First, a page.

W3C home > Mailing lists > Public > w3c-wai-ig@w3.org > October to December 2000

RE: Textual Images vs. Styled Text, Round Three *ding*

From: Anne Pemberton <apembert@crosslink.net>
Date: Wed, 04 Oct 2000 18:09:43 -0700
Message-Id: <>
To: Dave J Woolley <david.woolley@bts.co.uk>, <w3c-wai-ig@w3.org>
At 06:32 PM 10/4/00 +0100, Dave  J Woolley wrote:
>	By "artistic" I'm not referring to the wordsmithing of 
>	novelists but to graphic, layout, background music, etc.,
>	design designed to have an emotional impact on the consumer,
>	sometimes to distract them from the lack of real content,
>	and create a distinctive house style for the company.

There isn't any difference between the "artistic" efforts of novelists who
substitute page after page wordy nothings to pad their works, and graphic
designers who would be using graphics in lieu of words. As Kynn pointed out
(albeit perhaps on the gl list), there are many, many web sites in which
the "real content" is the graphics, multimedia, sounds, etc. 

As for the "do-it" site, I find it astonishing that a person with such
limited skills puts such a high price tag on his work. I am also amused at
his assertion that web users are not willing to wait for the graphics of a
page to download while they peruse the text if any. There are so many
graphic content rich sites available on the web that would fold if there
was any truth to this assertion. Instead of folding, they are constantly
increasing. Putting roadblocks for graphics and multi-media on the web is
the issue that is roadblocking any possible non-threatening acceptance of
"web accessibility". Most graphic designers understand what some in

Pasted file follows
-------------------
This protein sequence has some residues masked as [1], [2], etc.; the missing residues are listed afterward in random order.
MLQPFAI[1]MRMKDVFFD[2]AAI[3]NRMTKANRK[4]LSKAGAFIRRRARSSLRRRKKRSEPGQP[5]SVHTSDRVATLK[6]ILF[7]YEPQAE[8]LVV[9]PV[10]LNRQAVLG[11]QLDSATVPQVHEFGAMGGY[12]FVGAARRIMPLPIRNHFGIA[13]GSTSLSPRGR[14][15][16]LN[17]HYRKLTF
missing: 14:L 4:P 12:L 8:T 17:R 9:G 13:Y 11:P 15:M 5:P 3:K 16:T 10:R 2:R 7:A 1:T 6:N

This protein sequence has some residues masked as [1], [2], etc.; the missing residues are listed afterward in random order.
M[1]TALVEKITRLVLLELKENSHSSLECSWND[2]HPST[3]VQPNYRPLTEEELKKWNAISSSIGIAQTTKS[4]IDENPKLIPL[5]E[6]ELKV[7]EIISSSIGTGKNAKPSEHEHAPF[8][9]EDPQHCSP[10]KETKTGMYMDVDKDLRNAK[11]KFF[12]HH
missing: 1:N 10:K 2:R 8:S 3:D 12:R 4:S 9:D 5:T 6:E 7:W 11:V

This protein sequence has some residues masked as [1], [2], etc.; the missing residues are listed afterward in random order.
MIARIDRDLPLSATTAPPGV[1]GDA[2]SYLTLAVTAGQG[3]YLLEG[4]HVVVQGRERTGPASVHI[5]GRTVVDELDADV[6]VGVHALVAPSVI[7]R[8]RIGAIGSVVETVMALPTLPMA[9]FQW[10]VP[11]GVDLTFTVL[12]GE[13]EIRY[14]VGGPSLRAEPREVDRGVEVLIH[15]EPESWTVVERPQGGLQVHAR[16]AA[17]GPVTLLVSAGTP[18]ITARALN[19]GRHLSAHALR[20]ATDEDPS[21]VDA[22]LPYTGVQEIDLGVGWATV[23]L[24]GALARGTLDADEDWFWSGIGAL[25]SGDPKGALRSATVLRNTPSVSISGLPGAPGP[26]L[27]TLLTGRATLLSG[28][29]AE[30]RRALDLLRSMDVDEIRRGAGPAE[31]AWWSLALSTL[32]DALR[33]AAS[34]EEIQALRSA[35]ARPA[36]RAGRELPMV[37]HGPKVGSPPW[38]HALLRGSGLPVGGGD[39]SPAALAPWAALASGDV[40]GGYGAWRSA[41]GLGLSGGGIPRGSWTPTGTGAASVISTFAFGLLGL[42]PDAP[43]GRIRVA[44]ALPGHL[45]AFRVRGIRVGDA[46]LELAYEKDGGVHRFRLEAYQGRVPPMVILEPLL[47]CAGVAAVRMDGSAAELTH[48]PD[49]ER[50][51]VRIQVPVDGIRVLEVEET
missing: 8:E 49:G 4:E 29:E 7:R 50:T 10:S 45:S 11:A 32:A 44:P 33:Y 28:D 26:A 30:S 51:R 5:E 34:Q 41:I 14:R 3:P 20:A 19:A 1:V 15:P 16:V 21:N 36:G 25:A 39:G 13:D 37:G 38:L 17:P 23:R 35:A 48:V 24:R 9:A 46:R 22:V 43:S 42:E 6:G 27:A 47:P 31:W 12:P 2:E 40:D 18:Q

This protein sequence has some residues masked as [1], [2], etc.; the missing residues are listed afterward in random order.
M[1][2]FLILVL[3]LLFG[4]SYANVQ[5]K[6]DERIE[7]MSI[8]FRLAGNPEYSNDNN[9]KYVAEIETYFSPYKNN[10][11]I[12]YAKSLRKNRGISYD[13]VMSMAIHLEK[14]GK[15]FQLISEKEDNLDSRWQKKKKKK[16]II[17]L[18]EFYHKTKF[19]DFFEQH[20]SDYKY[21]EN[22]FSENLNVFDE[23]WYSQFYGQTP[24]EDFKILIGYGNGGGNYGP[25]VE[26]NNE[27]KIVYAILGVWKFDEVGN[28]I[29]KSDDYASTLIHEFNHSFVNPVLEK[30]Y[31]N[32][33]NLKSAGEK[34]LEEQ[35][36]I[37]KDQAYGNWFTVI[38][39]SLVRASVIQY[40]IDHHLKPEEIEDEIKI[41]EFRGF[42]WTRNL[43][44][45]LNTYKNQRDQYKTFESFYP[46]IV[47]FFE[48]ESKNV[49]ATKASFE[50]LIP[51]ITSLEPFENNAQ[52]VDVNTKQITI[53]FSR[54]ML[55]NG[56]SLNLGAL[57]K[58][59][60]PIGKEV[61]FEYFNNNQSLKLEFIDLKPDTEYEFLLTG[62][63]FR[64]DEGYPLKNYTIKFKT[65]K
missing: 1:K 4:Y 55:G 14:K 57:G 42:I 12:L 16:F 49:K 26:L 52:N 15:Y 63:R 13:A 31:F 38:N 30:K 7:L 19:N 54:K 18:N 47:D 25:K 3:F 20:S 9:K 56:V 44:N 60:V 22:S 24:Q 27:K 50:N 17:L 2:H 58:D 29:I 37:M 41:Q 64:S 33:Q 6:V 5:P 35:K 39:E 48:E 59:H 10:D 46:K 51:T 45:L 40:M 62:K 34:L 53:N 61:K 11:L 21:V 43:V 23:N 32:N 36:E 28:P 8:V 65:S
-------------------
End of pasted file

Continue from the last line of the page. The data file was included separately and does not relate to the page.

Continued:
accessibility do not - that the audience for boring text-only sites is tiny
compared to the whole web audience, and probably shrinking. I call to mind
a friend who used Lynx for almost all his web work until he got a digital
line and saw what he'd been missing! I suspect he's not the only "once a
text-only" person who did/will do an about face when the technology
provided the speed to meet his needs. 

Not-withstanding these factors, it's important to remember that a large
segment of the "disabled population" which is promised as an audience for
"accessibility" is made up of folks who depend on graphics in lieu of or in
addition to text. Computers are a staple in many US households, and the
numbers are constantly increasing. It isn't just the folks in high-dollar
houses who own computers, it's the folks in the low-rent districts, trailer
courts, and rural areas who are coming on-line in increasing numbers. On my
way to school each day, I drive by the bus stops at several trailer parks,
and in each bunch of waiting students, there are several I know have access
to the web from home. I teach in a school for Pre-K through 2nd grade
(ages: 4-8) not a high school, and this is the case. 

So, please, give an ear to what Kynn is saying about the needs of graphic
designers. If there is a face-off between graphics and accessibility on the
web, I suspect graphics would win hands down. 

	My two-cents worth ...


Anne L. Pemberton
Enabling Support Foundation
Received on Wednesday, 4 October 2000 17:23:31 UTC

This archive was generated by hypermail 2.3.1 : Tuesday, 13 October 2015 16:21:10 UTC